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Chips tilt toward 'Amazon Triangle' at WSOP Main Event

15 July 2010

LAS VEGAS -- There were dozens of tables in play Wednesday during Day 5 of the World Series of Poker Main Event. But three tables -- ten feet apart -- controlled all the action. In a room filled with baseball hats, t-shirts, sunglasses and Full Tilt and PokerStars patches, two players who were among the biggest stacks in the tournament when play began stood out from the rest -- and formed the first point in the Amazon Triangle. Tony Dunst, who started the day as WSOP Main Event chip leader with 1.546 million in chips, looked like a character from "Mad Men," wearing a suit and skinny tie while sitting in the number-two seat at table 352 in the Amazon Room at the Rio. Matt Affleck, seated directly to Dunst's right, sported a Seattle Mariners jersey to go with his 1.395 million in chips. Neither player wore a patch for an online poker room. Dunst only wore his sunglasses while in a hand. Both players had ready smiles as they talked to each other. "I was playing a Razz tournament for fun last night," Affleck said. "Really?" asked Dunst laughingly. "Hey, the first WSOP event I cashed in was the $2,500 Razz last year," Affleck said. And so it went at table 352, unless they were in a hand. And then it was all business -- and action. And both players saw plenty of action. Early in the day, Affleck seemed to be able to push players out of any hand by betting 100,000. He took down several pots and moved past the two-million chip mark by doing just that. But it was late in the afternoon when he registered his big score and vaulted into the chip lead after taking all of Hugo Franca's chips in a massive pot. With the board reading Kc-6c-4s-Qd-Jd, Franca pushed all in. Affleck thought about his next move for a few minutes and then called. As soon as Affleck called, Franca folded his hand without showing and exited the tournament. The pot pushed Affleck past the three-million chip mark. Affleck ended the day with 2.896 million in chips. Dunst was involved in his fair share of hands, but never really gained any traction. He hovered around the 1.2 million mark for most of the day before stumbling late. He finished with 327,000 in chips. As play continued Wednesday, Bryn Kenney and his 1 million-plus stack joined the Affleck-Dunst table. And a couple of hours later, Kenney made his big move and picked up 1 million chips in two big pots. In the first pot, Kenney flopped a set of nines to eliminate Kelly Johnson. In the second hand, he bet on every street of an Ac-10c-6h-8d-8h board and forced his opponent, Vladislav Varlashin, to fold. The two big pots gave Kenney about 2.2 million in chips, and he finished the day with 2.902 million. Sitting at a table adjacent to Affleck and Dunst was two-time champion Johnny Chan. Chan, the second point in the Amazon Triangle, kept a close eye on what his young competitors were up to. Every 10 to 15 minutes, Chan would wander over to watch Affleck and Dunst play. He'd take in the hand they were on, count their chip stacks and then return to his seat. After Affleck won his big pot from Franca, Chan circled the table to look at Affleck's chip stack from a couple of different angles before returning to his table to play a hand. Chan, who eliminated two players on Day 5 with pocket kings, finished with 2.559 million in chips --and an up-close look at Affleck and Dunst. The table on the third point of the Amazon Triangle featured Theo Jorgensen, Sanghyon (Joseph) Cheong and Jesper Hougaard. Jorgensen, who did a little celebration dance every time he hit a lucky card -- it was a cross between the robot and the running man -- knocked out Donny Mizrachi enroute to building a 3.2 million chip stack. Donny, the youngest of the Mizrachis, moved all in pre-flop for 67,000 with Jd-9d. Jorgensen called with Kc-Qc and the flop came out 6d-9d-10s, giving Mizrachi a pair of nines. "You're going to win this," Hougaard told Jorgensen. "You're the luckiest man in the world." And sure enough, after a deuce missed both players, a jack hit on the river to give Jorgensen a straight. "I told you, you're the luckiest man in the world," said Hougaard. Jorgensen ignored Hougaard, finished his dance and stacked his chips. Meanwhile Ronnie Bardah, who was sitting on Jorgensen's right, tried to strike a deal with Jorgensen on his crazy dancing. "When you get your crazy suckout on me, please don't do that dance," Bardah asked the Dane from Copenhagen. But Jorgensen made no promises and kept stacking his chips. He finished with 3.088 million in chips. And Cheong, who was sitting across the table from him, finished with 3.357 million. Hougaard, who started the day with 871,000, finished with 688,000. While the Amazon Triangle soaked up most of the chips Wednesday, a few other players managed to make a move up the leaderboard, including Jean-Robert Bellande. (Casino City 's Aaron Todd has a complete report on Wednesday's movers and shakers.) Bellande opened the day with 356,000 in chips, and during the first hour of play he had almost doubled up. But he took a little hit to his stack when he tangled with Alper Sar. Sar pushed all in pre-flop for 80,000 and Bellande didn't waste much time in deciding whether to call him. "My Turkish friend, you haven't played a hand all day," Bellande said. "But I call." Bellande flipped over Ac-9c and Sar showed pocket threes. Sar's threes held up and Bellande bemoaned his woes. "I don't do well with coin flips," Bellande said. "I won one earlier in the Series and that filled my quota for this year." Bellande ended the day with 946,000 in chips. Scotty Nguyen, Vitaly Lunkin, Brandon Cantu, Vanessa Selbst, Jason Mercier, Jason Somerville, Evelyn Ng, Sammy Farha and Shannon Shorr were among the top pros who exited the tournament Wednesday. Vince Van Patten and Bruce Buffer were also eliminated Wednesday.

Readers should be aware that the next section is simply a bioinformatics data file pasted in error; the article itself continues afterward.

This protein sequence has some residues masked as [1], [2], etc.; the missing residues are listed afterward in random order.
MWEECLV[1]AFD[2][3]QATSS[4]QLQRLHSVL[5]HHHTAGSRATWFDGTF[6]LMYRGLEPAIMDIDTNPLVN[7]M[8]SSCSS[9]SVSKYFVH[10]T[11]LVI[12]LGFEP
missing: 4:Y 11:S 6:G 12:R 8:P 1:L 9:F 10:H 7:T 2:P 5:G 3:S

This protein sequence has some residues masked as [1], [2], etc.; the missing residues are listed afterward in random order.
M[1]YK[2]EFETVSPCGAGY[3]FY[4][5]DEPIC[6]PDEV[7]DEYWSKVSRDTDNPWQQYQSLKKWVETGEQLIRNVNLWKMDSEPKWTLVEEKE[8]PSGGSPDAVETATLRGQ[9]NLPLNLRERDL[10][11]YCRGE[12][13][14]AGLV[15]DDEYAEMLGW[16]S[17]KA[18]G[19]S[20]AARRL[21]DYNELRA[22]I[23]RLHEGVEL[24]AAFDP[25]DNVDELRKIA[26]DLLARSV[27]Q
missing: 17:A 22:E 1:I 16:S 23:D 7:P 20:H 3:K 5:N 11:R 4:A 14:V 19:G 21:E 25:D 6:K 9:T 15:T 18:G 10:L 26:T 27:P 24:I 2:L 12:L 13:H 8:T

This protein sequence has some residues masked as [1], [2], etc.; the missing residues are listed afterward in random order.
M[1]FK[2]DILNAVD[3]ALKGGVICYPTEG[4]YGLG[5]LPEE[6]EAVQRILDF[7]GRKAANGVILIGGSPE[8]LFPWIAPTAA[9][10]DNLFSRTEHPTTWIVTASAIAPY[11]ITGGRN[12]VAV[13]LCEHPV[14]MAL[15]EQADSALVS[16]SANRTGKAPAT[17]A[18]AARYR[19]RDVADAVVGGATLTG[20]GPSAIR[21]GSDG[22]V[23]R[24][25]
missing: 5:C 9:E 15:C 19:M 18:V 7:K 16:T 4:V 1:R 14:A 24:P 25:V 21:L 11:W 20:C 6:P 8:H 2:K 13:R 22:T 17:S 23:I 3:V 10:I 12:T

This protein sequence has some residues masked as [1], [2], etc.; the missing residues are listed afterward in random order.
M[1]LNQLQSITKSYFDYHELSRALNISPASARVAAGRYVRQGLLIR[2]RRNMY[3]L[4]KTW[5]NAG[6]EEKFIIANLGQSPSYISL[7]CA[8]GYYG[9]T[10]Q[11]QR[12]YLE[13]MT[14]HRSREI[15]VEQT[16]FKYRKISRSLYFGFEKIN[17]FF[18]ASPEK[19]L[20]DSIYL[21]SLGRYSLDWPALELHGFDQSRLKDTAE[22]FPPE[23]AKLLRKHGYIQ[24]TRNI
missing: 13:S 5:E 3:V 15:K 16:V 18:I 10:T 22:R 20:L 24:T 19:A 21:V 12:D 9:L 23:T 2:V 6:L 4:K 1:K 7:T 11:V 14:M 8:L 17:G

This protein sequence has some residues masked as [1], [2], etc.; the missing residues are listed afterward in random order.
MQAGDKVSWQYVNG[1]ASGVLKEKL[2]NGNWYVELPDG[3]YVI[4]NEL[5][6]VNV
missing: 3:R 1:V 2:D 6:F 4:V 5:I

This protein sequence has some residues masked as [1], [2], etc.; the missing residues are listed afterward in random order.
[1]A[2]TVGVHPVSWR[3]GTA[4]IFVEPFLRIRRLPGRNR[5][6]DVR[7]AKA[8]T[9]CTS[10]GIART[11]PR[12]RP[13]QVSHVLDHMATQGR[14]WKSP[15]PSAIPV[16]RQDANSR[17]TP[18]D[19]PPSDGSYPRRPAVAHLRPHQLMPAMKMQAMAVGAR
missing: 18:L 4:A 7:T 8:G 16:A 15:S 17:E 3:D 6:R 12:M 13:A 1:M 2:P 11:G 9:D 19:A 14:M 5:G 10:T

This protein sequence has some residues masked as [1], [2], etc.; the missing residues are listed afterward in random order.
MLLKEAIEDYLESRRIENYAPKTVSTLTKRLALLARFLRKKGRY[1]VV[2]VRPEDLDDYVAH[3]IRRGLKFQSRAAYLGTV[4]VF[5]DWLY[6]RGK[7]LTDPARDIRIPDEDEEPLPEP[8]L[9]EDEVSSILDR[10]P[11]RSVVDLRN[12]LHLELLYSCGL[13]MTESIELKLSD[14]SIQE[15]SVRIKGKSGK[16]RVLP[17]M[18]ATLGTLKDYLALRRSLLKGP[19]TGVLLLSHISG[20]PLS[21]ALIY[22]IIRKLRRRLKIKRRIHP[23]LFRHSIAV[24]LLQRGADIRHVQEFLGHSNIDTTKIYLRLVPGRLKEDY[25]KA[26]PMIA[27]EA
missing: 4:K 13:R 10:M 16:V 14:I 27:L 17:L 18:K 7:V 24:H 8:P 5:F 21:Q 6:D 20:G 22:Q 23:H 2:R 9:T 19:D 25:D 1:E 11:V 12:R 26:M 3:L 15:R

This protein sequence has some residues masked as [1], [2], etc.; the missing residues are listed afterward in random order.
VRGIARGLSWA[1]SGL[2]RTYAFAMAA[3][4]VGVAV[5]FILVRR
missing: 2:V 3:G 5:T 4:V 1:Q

Chips tilt toward 'Amazon Triangle' at WSOP Main Event is republished from Online.CasinoCity.com.
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Best of Vin Narayanan
Vin Narayanan

Vin Narayanan is the managing editor at Casino City. When he's not writing or editing stories, he likes to play Chinese Poker, Badugi, Razz and any other "non-traditional" poker game. He also thinks blackjack is his best game and loves game theory.

Before joining Casino City, Vin covered (not all at the same time) sports, politics and elections, wars, technology, celebrities and the Census for USATODAY.com, USA WEEKEND and CNN.

A proud graduate of Michigan State University, Vin can be found on most nights and weekends trying to find a way to watch the Spartans play football or basketball.

Vin Narayanan
Vin Narayanan is the managing editor at Casino City. When he's not writing or editing stories, he likes to play Chinese Poker, Badugi, Razz and any other "non-traditional" poker game. He also thinks blackjack is his best game and loves game theory.

Before joining Casino City, Vin covered (not all at the same time) sports, politics and elections, wars, technology, celebrities and the Census for USATODAY.com, USA WEEKEND and CNN.

A proud graduate of Michigan State University, Vin can be found on most nights and weekends trying to find a way to watch the Spartans play football or basketball.